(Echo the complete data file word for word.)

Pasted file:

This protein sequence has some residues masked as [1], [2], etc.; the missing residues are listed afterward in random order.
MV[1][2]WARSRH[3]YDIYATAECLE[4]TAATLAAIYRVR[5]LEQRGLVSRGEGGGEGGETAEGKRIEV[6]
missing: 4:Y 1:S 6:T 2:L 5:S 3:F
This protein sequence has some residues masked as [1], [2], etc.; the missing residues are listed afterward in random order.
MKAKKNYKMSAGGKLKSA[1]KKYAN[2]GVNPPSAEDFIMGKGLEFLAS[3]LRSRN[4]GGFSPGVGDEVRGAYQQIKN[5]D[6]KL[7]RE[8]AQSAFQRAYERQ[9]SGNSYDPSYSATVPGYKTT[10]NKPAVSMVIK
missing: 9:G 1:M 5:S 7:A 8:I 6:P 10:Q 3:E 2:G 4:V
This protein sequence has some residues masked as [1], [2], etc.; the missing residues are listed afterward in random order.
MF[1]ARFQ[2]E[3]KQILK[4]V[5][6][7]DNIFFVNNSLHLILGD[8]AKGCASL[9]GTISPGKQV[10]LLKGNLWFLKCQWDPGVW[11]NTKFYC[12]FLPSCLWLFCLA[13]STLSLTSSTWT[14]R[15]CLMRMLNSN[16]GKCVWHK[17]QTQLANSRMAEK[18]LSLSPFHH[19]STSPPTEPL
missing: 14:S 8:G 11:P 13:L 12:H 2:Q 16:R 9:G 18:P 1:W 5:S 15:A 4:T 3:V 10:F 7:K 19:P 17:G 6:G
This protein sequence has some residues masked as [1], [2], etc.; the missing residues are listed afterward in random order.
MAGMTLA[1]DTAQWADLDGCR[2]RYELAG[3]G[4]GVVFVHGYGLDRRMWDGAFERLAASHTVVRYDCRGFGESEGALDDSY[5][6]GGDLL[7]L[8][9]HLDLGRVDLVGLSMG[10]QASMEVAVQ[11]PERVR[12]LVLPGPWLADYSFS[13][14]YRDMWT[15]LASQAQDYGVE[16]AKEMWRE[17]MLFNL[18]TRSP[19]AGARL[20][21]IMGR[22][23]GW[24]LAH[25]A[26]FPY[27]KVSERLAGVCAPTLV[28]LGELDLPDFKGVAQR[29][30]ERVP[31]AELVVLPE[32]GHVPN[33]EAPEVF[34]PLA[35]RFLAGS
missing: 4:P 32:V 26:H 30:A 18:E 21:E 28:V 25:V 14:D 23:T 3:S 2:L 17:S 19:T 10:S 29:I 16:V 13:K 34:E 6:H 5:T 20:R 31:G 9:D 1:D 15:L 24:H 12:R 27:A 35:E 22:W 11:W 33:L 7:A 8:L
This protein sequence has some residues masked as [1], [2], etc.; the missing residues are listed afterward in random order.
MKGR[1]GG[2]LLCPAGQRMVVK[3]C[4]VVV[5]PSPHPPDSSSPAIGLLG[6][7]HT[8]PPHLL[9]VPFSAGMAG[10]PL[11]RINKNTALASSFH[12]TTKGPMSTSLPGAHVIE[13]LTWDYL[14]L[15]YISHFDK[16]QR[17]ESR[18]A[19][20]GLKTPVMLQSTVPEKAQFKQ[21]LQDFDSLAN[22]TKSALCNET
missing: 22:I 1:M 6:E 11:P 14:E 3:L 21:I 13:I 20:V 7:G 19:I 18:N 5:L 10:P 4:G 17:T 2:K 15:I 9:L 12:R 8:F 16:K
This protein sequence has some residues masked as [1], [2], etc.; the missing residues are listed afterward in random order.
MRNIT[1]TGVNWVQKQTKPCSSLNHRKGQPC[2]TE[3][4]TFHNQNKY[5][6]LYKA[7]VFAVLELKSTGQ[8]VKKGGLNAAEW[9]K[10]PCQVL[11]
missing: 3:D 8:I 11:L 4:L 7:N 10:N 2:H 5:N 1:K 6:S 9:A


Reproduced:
This protein sequence has some residues masked as [1], [2], etc.; the missing residues are listed afterward in random order.
MV[1][2]WARSRH[3]YDIYATAECLE[4]TAATLAAIYRVR[5]LEQRGLVSRGEGGGEGGETAEGKRIEV[6]
missing: 4:Y 1:S 6:T 2:L 5:S 3:F
This protein sequence has some residues masked as [1], [2], etc.; the missing residues are listed afterward in random order.
MKAKKNYKMSAGGKLKSA[1]KKYAN[2]GVNPPSAEDFIMGKGLEFLAS[3]LRSRN[4]GGFSPGVGDEVRGAYQQIKN[5]D[6]KL[7]RE[8]AQSAFQRAYERQ[9]SGNSYDPSYSATVPGYKTT[10]NKPAVSMVIK
missing: 9:G 1:M 5:S 7:A 8:I 6:P 10:Q 3:E 2:G 4:V
This protein sequence has some residues masked as [1], [2], etc.; the missing residues are listed afterward in random order.
MF[1]ARFQ[2]E[3]KQILK[4]V[5][6][7]DNIFFVNNSLHLILGD[8]AKGCASL[9]GTISPGKQV[10]LLKGNLWFLKCQWDPGVW[11]NTKFYC[12]FLPSCLWLFCLA[13]STLSLTSSTWT[14]R[15]CLMRMLNSN[16]GKCVWHK[17]QTQLANSRMAEK[18]LSLSPFHH[19]STSPPTEPL
missing: 14:S 8:G 11:P 13:L 12:H 2:Q 16:R 9:G 18:P 1:W 5:S 15:A 4:T 3:V 10:F 7:K 19:P 17:G 6:G
This protein sequence has some residues masked as [1], [2], etc.; the missing residues are listed afterward in random order.
MAGMTLA[1]DTAQWADLDGCR[2]RYELAG[3]G[4]GVVFVHGYGLDRRMWDGAFERLAASHTVVRYDCRGFGESEGALDDSY[5][6]GGDLL[7]L[8][9]HLDLGRVDLVGLSMG[10]QASMEVAVQ[11]PERVR[12]LVLPGPWLADYSFS[13][14]YRDMWT[15]LASQAQDYGVE[16]AKEMWRE[17]MLFNL[18]TRSP[19]AGARL[20][21]IMGR[22][23]GW[24]LAH[25]A[26]FPY[27]KVSERLAGVCAPTLV[28]LGELDLPDFKGVAQR[29][30]ERVP[31]AELVVLPE[32]GHVPN[33]EAPEVF[34]PLA[35]RFLAGS
missing: 4:P 32:V 26:H 30:A 18:E 21:E 28:V 25:V 14:D 23:T 3:S 2:L 17:S 19:T 10:S 29:I 16:V 13:K 34:E 6:H 5:T 20:R 31:G 9:D 1:D 15:L 24:H 12:R 27:A 35:E 22:W 11:W 33:L 7:A 8:L
This protein sequence has some residues masked as [1], [2], etc.; the missing residues are listed afterward in random order.
MKGR[1]GG[2]LLCPAGQRMVVK[3]C[4]VVV[5]PSPHPPDSSSPAIGLLG[6][7]HT[8]PPHLL[9]VPFSAGMAG[10]PL[11]RINKNTALASSFH[12]TTKGPMSTSLPGAHVIE[13]LTWDYL[14]L[15]YISHFDK[16]QR[17]ESR[18]A[19][20]GLKTPVMLQSTVPEKAQFKQ[21]LQDFDSLAN[22]TKSALCNET
missing: 22:I 1:M 6:E 11:P 14:E 3:L 21:I 13:I 20:V 7:G 19:I 18:N 5:L 10:P 4:G 17:T 2:K 15:I 9:L 12:R 8:F 16:K
This protein sequence has some residues masked as [1], [2], etc.; the missing residues are listed afterward in random order.
MRNIT[1]TGVNWVQKQTKPCSSLNHRKGQPC[2]TE[3][4]TFHNQNKY[5][6]LYKA[7]VFAVLELKSTGQ[8]VKKGGLNAAEW[9]K[10]PCQVL[11]
missing: 3:D 8:I 11:L 4:L 7:N 10:N 2:H 5:N 1:K 6:S 9:A